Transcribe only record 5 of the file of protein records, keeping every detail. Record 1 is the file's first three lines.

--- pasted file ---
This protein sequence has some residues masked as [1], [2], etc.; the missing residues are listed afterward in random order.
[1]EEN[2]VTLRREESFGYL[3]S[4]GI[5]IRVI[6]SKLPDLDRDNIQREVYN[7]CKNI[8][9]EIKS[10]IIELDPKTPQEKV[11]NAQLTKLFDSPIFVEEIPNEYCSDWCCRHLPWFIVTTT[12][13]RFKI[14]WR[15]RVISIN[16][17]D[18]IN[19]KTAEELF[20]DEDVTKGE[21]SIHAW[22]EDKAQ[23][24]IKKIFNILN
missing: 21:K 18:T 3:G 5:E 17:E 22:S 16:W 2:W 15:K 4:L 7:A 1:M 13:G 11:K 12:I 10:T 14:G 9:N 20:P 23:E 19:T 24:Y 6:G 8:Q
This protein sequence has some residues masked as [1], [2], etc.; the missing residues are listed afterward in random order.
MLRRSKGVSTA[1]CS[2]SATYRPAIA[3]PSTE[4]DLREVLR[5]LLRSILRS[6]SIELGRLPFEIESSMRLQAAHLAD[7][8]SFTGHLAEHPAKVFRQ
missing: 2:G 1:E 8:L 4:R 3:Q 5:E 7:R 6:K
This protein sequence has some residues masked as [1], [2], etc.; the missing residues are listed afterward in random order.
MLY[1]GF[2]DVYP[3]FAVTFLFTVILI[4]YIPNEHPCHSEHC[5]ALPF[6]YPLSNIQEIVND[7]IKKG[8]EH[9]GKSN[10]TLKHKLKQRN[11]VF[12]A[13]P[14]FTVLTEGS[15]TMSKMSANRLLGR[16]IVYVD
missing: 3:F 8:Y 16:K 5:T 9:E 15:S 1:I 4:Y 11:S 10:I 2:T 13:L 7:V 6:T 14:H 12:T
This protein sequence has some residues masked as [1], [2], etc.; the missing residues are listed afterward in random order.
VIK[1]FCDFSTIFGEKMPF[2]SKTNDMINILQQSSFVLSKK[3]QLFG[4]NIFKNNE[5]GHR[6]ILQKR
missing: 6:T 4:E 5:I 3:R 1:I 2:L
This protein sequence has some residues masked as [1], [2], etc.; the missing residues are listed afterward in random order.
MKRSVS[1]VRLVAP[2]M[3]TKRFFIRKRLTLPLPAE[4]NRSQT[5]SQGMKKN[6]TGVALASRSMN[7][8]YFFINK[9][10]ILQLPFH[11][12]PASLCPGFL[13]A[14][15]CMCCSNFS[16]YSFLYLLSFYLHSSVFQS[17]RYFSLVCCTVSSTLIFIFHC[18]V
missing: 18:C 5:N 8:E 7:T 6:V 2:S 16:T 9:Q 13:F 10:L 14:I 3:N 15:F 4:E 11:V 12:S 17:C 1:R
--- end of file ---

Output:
This protein sequence has some residues masked as [1], [2], etc.; the missing residues are listed afterward in random order.
MKRSVS[1]VRLVAP[2]M[3]TKRFFIRKRLTLPLPAE[4]NRSQT[5]SQGMKKN[6]TGVALASRSMN[7][8]YFFINK[9][10]ILQLPFH[11][12]PASLCPGFL[13]A[14][15]CMCCSNFS[16]YSFLYLLSFYLHSSVFQS[17]RYFSLVCCTVSSTLIFIFHC[18]V
missing: 18:C 5:N 8:E 7:T 6:V 2:S 16:T 9:Q 13:F 10:L 14:I 3:N 15:F 4:E 11:V 12:S 17:C 1:R